Early wayfinding in the intractable bargaining framework

We are now starting to see a flow of substantive decisions considering the operation of the intractable bargaining framework.

These new provisions represent one of the most fundamental shifts to the industrial relations landscape in decades, as there is now a realistic alternative to impasse or agreement – with a readily accessible pathway for the Fair Work Commission to determine bargaining outcomes. The Commission’s approach to its new powers is important for all employers who engage in enterprise bargaining to be across.

Special Counsel Brad Popple, Senior Associate Emily Strachan and Associate Marcus Topp consider these early developments and offer their predictions as to how they are likely to impact employers moving forward.

Intractable bargaining workplace determination provisions

The new intractable bargaining framework allows the Fair Work Commission to make an intractable bargaining declaration, in effect bringing bargaining to an end and setting the stage for the Commission to arbitrate bargaining outcomes, where it is satisfied that:

  • it has dealt with the dispute through the existing bargaining dispute resolution processes under s.240 of the Fair Work Act 2009 (Cth) (the Act);
  • that there is nevertheless no reasonable prospect of the parties reaching an agreement; and
  • it is reasonable in all the circumstances to make the declaration.

Having done so, the Commission must substantively resolve bargaining by making an intractable bargaining workplace determination ‘as quickly as possible’ – although some post-declaration negotiating period can be afforded to the parties.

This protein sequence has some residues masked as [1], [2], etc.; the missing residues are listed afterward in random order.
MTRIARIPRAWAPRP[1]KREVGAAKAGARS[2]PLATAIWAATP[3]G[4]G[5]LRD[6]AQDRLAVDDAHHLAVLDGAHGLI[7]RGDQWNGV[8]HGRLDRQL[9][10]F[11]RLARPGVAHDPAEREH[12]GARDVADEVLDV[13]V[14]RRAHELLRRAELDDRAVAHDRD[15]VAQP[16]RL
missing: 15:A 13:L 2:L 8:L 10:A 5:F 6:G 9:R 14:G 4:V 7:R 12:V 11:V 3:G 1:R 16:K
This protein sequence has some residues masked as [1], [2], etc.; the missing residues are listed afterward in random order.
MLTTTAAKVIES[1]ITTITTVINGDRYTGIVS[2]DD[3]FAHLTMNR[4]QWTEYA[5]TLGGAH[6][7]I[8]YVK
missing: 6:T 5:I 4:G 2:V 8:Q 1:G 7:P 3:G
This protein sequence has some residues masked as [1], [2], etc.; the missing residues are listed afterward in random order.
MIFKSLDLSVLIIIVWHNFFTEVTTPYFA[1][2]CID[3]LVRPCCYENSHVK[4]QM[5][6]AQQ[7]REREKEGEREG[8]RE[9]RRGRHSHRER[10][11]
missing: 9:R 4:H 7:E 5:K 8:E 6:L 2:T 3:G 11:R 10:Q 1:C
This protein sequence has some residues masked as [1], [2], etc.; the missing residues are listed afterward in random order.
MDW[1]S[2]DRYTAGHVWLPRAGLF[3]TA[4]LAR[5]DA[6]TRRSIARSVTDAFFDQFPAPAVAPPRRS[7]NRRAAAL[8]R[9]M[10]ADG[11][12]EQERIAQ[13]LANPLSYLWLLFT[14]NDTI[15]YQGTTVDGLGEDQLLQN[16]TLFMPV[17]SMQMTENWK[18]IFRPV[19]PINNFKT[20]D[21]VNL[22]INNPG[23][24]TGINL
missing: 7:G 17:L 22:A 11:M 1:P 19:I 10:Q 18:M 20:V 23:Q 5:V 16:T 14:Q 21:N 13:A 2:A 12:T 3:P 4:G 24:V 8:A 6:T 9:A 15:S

The “post negotiating period” assumes some significance, given that the workplace determination ultimately made by the Commission must include any “agreed terms” between the bargaining representatives as defined in section 274(3) of the Act.

Moreover, following the passage of the second tranche of “Closing Loopholes” reforms, an intractable bargaining workplace determination cannot include any term which is less favourable to any employee (or employee organisation) than a term of the existing enterprise agreement dealing with the same matter.

Early indications as to the Commission’s approach

There are some important questions of strategic significance in this framework, which the Commission is starting to grapple with.

  1. When is bargaining “intractable”, and does this necessitate industrial action?

Again, the absence of any reasonable prospect of agreement being reached requires an evaluative assessment of all of the relevant facts leading to a rational improbability of agreement. These matters might, for example, include the duration of bargaining and number of meetings, the extent of any progress made, previous unsuccessful votes, and evidence by the parties as to their preparedness to make concessions.

As to the last of these matters, the Commission (at least to an extent) accepted that for bargaining to be intractable, it takes two to tango.

In Ventia[1], the Commission considered that an indication made by the union (which was resisting a declaration) that it may moderate its position on an important issue was relevant – even where this was only communicated in closing submissions at the hearing of the application.

In the same case, the Commission also considered it relevant that the union had not fully flexed the muscle of industrial action, with employees having engaged in only moderate forms. This was said to support the view that bargaining could not yet be regarded as intractable.